This 70-year-old man was admitted to the hospital with a history of upper abdominal pain, anorexia, nausea, and general malaise, all of approximately three weeks' duration. His hospital stay was characterized by fever and severe respiratory distress. There were multiple densities in the patient's chest x-ray consistent with pneumoniaIn alcoholics, aspiration pneumonia is common--bacteria enter the lung via aspiration of gastric contents. and examination of a stained sputum specimen showed acid fast bacilliAcid fast bacilli are not easily decolorized by acid during staining. This is characteristic of mycobacteria.. Despite intensive therapy, the patient progressively deteriorated and died 14 days after admission.
It was determined at autopsy that the patient suffered from pulmonary tuberculosis with widespread dissemination throughout the body. The left lung weighed 620 gramsA normal left lung weighs 375 grams (range: 325 to 480 grams). and the right lung 1230 gramsA normal right lung weighs 450 grams (range: 360 to 570 grams.. These were characterized by marked pulmonary congestionPulmonary congestion is the engorgement of pulmonary vessels with blood. The increased pressure caused by this engorgement leads to transudation of fluid through the capillary walls and into the alveolar and interstitial spaces. and pulmonary edemaPulmonary edema refers to the accumulation of fluid in the pulmonary alveolar and tissue spaces as a result of changes in capillary permeability and/or increases in capillary hydrostatic pressure.. In addition, multiple gray-white nodules ranging from pinpoint size up to 1 cm were diffusely distributed throughout the lung parenchyma.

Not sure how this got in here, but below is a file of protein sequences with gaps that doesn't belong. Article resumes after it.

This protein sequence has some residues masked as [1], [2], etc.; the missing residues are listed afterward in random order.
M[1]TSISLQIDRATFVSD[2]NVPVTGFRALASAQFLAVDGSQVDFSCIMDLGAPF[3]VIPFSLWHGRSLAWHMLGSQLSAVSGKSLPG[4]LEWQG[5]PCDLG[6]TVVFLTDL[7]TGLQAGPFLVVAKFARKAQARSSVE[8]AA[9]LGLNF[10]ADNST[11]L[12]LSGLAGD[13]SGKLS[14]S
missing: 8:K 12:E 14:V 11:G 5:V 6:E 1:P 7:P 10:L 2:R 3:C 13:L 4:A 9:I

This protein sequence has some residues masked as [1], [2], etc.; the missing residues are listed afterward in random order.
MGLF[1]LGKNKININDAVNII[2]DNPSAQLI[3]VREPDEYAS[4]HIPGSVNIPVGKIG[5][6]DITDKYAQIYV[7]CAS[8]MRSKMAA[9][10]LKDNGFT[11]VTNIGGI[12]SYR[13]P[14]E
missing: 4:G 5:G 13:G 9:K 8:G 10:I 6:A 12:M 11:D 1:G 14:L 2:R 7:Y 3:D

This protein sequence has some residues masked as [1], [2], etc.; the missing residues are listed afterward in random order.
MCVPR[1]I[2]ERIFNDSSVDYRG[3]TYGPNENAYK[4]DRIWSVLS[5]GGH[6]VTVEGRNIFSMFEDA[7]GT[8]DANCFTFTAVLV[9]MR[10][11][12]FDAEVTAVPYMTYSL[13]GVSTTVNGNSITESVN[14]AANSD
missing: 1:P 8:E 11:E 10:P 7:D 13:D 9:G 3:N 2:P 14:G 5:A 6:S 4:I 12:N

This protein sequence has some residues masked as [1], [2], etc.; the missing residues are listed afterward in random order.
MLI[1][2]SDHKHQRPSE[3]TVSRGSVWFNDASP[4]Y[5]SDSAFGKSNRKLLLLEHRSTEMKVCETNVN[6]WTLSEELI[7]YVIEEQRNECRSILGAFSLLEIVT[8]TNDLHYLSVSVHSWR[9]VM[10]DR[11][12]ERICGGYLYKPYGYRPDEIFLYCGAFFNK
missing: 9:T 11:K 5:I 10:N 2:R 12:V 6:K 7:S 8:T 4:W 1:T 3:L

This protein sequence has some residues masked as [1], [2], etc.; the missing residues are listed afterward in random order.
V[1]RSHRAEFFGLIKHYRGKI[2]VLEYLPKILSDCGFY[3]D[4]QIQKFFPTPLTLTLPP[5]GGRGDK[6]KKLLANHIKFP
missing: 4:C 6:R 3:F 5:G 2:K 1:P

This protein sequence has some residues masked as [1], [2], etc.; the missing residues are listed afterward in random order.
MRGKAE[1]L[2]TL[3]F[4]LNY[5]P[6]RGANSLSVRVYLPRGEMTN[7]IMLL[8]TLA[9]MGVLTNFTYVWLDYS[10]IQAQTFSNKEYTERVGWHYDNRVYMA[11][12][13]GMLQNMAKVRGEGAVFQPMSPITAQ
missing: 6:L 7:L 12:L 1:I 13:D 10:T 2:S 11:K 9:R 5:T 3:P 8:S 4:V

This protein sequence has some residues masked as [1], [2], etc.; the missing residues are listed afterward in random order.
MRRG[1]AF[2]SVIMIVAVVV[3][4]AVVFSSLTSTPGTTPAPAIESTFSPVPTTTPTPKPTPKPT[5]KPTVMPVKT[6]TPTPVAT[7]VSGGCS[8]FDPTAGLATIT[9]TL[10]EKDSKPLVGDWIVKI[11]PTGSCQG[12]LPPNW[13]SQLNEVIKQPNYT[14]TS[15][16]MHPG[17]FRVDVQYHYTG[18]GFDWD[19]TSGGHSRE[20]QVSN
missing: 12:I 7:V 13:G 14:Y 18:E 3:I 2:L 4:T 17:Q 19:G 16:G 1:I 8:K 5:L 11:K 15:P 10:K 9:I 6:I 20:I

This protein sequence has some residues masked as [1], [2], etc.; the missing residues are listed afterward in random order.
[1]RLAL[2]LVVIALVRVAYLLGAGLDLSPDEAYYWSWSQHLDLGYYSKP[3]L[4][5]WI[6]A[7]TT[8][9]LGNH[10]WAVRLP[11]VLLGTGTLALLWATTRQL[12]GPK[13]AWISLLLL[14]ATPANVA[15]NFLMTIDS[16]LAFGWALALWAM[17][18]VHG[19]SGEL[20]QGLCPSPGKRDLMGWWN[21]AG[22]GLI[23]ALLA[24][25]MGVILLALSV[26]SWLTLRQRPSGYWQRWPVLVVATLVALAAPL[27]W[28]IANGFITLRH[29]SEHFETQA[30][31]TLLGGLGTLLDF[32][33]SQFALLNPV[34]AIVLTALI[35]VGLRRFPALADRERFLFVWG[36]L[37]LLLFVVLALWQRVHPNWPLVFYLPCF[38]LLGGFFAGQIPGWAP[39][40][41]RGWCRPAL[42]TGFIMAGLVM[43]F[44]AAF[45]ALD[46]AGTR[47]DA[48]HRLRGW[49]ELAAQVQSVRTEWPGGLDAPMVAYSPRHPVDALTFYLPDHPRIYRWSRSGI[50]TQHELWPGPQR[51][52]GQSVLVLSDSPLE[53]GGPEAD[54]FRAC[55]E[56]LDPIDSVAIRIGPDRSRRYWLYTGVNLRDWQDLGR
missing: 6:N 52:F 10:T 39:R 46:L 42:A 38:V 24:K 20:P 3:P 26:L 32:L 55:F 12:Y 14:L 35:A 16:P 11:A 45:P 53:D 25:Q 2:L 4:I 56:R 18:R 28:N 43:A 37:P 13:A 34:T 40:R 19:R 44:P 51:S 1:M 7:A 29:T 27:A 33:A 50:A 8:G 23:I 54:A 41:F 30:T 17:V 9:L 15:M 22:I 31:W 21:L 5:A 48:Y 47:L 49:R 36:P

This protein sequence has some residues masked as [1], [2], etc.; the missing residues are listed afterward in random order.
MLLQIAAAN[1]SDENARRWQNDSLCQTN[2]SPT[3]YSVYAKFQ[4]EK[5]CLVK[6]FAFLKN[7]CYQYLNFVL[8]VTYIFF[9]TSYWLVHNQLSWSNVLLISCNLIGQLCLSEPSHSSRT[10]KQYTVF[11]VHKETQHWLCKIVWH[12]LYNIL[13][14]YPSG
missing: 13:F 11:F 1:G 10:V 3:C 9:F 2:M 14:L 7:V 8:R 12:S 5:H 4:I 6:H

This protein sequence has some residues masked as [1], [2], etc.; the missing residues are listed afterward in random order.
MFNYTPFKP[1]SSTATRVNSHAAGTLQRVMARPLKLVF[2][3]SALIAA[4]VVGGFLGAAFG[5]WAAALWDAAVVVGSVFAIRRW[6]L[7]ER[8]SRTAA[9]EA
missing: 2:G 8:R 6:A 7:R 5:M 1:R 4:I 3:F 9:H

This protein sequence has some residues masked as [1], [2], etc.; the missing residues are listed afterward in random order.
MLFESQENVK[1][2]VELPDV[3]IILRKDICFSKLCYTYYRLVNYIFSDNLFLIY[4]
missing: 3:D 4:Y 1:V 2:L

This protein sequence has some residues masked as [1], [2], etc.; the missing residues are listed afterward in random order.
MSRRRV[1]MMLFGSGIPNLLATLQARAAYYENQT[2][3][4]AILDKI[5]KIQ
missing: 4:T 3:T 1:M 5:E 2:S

This is a gross photograph of a cut section of lung from this patient with disseminated tuberculosis. The numerous small white nodules scattered throughout this lung tissue represent individual tuberculosis granulomas. In addition, note the dark areas throughout the lung which represent deposits of anthracotic pigment.
This gross photograph shows hilar lymph nodes from another patient with disseminated tuberculosis. The white, cheesy-appearing nodules (arrows) in the lymph nodes give rise to the descriptive terminology of caseous necrosis. The black pigment in the lymph nodes is anthracotic pigment that has drained from the lungs.
This is a low-power photomicrograph of a histology section from the lung of this patient with a chronic history of respiratory disease. Note the multiple eosinophilic nodules (arrows) seen at low power in this section. Other areas of the lung are relatively normal and several bronchi and large vessels can be seen at this low power. The pleural surface of the lung is at the left and the remaining edges are cut edges of the tissue block.
This photomicrograph shows a single nodule with an amorphous eosinophilic center and accumulations of cells around the outer edge. This is typical of a granuloma associated with tuberculosis in which there is a necrotic center (1) and a rim of lymphocytes, macrophages, and occasional multinucleated giant cells around the periphery.
"Caseous" means "cheesy." Grossly, the lesions look white and cheesy.
Amorphous granular debris composed of fragmented, coagulated cells enclosed within a granuloma.
- eMedicine Medical Library: Tuberculosis
- Merck Manual: Tuberculosis
- Centers for Disease Control: Tuberculosis
- Lee MP, Chan JW, Ng KK, Li PC. Clinical manifestations of tuberculosis in HIV-infected patients. Respirology 2000 Dec;5(4):423-6.
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